Forget model airplanes… This Plamodel snap model kit is the one to buy if you’re a photo-enthusiast (or want to make your kid one). Created by Japanese design house superheadz, it uses simple snap-together parts that allow even the “not-so-mechanically inclined” to assemble their own 35mm camera. There’s 44 individual parts, and an instruction manual for building the camera is available online. You can check out some sample photos in this Flickr group pool, and buy one for $17 over on Amazon.
Last year we featured the work of Matthew and William Burrard-Lucas, two brothers who mounted their Canon DSLR to a remote-controlled car to shoot close-up photographs of dangerous African animals. The behind-the-scenes video above was just published yesterday, and shows the RC DSLR being driven up to different animals, all of which are clearly thinking, “what the heck is this thing”? They should offer these “BeetleCams” for sale. I want one.
You’ve probably photographed your own reflection in sunglasses before, but have you ever captured a reflection of yourself shooting the photograph in the same shot? Reddit user Jon Little shot this trippy Inception-esque photo at the Cloud Gate sculpture in Chicago.
Norwegian design studio Skrekkøgle — the one that printed a photo with a cremated dog — has a creative project called “Big Money” in which they made a giant 20:1 replica of a 50 cent Euro coin. They then placed the coin next to large objects and photographed them together, making the objects look like tiny toy replicas. Read more…
Here’s a mind-bending video in which someone created the famous checker shadow illusion in real life. The optical illusion takes advantage of the way our brains process lighting and shadows.
As with many so-called illusions, this effect really demonstrates the success rather than the failure of the visual system. The visual system is not very good at being a physical light meter, but that is not its purpose. The important task is to break the image information down into meaningful components, and thereby perceive the nature of the objects in view. [#]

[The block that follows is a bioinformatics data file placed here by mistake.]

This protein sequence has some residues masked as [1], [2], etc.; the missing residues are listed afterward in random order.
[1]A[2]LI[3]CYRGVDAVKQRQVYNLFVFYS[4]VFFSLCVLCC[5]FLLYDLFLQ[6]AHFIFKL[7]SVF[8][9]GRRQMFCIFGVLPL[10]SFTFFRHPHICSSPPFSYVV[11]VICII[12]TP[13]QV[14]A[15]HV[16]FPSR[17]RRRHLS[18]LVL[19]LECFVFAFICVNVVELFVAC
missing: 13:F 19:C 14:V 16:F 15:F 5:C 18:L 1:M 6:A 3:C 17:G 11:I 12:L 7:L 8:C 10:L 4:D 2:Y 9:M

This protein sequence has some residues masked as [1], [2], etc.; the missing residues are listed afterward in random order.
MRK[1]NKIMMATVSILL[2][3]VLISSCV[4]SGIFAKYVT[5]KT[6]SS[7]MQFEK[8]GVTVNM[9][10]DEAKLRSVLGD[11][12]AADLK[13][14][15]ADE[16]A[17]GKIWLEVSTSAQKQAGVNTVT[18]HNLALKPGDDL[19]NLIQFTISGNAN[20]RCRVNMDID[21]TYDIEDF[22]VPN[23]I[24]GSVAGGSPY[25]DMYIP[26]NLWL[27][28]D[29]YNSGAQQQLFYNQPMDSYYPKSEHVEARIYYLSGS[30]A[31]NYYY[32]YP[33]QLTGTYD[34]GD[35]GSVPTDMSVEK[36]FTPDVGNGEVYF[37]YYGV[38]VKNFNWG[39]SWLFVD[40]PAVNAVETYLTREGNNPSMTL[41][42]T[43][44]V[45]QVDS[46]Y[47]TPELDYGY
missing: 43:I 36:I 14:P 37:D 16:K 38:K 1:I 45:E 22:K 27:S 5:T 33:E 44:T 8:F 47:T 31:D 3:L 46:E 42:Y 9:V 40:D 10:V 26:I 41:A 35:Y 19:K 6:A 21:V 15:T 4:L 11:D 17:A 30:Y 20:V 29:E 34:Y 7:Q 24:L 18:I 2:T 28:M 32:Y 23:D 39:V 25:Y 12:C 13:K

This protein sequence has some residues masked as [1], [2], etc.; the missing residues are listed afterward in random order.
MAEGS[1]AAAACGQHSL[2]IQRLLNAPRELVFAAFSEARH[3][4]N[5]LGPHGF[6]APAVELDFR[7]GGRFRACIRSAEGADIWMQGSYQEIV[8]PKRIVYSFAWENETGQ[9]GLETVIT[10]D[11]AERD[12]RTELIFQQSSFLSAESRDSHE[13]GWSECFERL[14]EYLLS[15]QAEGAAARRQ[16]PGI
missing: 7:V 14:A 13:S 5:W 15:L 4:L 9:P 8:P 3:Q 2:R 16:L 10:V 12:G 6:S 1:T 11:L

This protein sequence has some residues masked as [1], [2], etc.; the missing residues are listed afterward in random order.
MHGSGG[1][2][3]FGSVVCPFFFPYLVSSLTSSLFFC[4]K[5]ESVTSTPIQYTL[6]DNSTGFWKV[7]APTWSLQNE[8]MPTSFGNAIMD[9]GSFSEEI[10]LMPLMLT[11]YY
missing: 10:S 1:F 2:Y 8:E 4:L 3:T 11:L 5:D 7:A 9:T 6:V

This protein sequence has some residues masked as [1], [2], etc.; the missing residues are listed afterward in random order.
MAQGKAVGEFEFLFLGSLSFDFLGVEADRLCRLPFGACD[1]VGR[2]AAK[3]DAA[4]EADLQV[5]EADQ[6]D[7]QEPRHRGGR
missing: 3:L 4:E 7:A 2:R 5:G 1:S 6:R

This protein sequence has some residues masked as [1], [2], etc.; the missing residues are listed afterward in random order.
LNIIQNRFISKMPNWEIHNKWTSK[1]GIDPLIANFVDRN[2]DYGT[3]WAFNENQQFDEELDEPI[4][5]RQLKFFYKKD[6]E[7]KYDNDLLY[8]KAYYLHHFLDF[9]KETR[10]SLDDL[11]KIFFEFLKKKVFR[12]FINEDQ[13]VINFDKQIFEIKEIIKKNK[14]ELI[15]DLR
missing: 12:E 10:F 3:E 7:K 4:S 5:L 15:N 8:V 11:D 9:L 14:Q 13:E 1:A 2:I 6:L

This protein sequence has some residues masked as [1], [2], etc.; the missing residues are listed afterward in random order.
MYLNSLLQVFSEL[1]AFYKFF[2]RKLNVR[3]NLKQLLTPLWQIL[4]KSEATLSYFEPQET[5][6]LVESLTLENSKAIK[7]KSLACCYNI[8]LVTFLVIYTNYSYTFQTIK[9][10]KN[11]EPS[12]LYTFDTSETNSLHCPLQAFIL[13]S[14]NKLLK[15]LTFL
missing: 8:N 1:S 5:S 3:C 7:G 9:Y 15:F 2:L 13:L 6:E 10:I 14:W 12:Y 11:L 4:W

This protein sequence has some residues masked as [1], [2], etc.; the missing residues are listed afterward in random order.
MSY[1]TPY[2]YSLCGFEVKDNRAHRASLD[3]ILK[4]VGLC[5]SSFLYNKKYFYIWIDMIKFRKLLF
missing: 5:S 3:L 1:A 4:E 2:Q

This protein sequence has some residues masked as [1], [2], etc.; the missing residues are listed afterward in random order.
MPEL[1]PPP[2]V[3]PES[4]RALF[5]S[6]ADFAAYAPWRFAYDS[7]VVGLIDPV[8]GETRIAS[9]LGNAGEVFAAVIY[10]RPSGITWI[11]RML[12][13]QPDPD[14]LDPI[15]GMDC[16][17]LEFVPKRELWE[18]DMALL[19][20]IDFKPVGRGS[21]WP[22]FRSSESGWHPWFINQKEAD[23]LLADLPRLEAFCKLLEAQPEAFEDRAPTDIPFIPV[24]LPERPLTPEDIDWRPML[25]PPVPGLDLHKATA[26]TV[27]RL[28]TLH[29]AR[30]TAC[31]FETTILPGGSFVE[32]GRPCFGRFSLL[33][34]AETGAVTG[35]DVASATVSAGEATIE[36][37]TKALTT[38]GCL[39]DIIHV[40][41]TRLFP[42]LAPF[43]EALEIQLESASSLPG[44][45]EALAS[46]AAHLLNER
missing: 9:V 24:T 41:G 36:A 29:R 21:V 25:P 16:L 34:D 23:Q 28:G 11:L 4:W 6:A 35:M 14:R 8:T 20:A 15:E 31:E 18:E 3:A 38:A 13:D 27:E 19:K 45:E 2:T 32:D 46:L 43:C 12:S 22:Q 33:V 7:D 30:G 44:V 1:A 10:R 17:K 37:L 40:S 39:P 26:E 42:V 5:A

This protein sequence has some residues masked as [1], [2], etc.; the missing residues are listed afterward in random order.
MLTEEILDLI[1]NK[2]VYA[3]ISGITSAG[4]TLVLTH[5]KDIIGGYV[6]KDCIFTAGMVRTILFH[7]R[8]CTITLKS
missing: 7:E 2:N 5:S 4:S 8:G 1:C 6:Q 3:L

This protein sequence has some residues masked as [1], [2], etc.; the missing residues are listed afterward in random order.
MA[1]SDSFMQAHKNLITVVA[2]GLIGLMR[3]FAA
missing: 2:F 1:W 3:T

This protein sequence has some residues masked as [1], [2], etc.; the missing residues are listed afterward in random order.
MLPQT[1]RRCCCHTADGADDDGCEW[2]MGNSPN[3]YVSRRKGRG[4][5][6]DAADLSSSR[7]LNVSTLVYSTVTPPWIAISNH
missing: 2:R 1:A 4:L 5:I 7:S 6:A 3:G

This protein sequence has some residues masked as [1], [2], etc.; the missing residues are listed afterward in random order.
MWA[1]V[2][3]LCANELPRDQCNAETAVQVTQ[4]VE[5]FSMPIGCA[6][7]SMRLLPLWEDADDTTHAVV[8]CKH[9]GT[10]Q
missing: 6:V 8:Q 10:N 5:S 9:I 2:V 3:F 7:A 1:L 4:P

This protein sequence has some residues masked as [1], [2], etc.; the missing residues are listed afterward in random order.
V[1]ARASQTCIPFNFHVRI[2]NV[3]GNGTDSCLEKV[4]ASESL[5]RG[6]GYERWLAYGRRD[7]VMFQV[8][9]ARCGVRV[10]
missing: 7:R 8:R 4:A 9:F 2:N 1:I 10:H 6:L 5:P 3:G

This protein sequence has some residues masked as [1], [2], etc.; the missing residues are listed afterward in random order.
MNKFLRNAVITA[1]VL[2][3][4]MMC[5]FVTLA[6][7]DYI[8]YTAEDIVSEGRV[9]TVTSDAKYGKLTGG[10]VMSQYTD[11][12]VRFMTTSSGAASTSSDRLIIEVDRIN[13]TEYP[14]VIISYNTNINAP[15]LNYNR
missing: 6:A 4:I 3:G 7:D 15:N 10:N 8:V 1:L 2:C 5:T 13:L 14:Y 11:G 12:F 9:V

Interesting huh? Our eyes aren’t very good as a light meters, since they’re easily deceived by context. Read more…
When Matthew Harrison (aka The Leica Guy) got married recently, he was given the awesome gift of a f/.95 Noctilux ring:
As is tradition, the bride and groom exchanged gifts prior to the wedding. While Matthew purchased Emily the watch that she had always wanted. Emily commissioned a custom ring for Matthew’s shooting hand (as opposed to for his wedding band). This one of a kind band has the depth of field scale from his favorite lens, the .95 Noctilux. On the sides, the ring features both Matthew’s name and The Leica Guy moniker on one side, and the Lens information including name, filter size, and serial number on the other. [#]
You can find the website of the jeweler who made the ring here. Read more…
Last week we published a post asking whether anyone had made a “print” on their skin by placing a negative on their skin under the sun. After seeing the post, videographer Jeremiah Warren decided to conduct the experiment for the benefit of all mankind. Taping four slides onto his forearm (he didn’t have any suitable negative film), Warren exposed his skin for four hours in 100-degree heat (consuming a gallon of water in the process).
Check out the video above for his results — the “prints” didn’t turn out as awesome as he had hoped. Using negative film might produce better results since slide film prints a negative image onto skin, but it doesn’t seem like sunlight is focused enough to print a sharp image onto skin.
When his friend Tom Offer-Westort decided to shave off his hair and massive beard, Peter Simon suggested that they take advantage of the opportunity and do it in style. This stop-motion video is what resulted.
It took Steven Silton two hours and 150 tries to capture this amazing photograph of a water drop showing an MC Escher painting.
The hardest part was focusing, in the set up picture I posted in the first comment you can see a piece of string above the eye dropper. I would let that hang down off the eye dropper and focus on that, then move it and squeeze the dropper and the shutter at almost the same time. [#]
He used a Canon 7D and 60mm macro lens, shooting at ISO 640, f/2.8, and 1/250. Read more…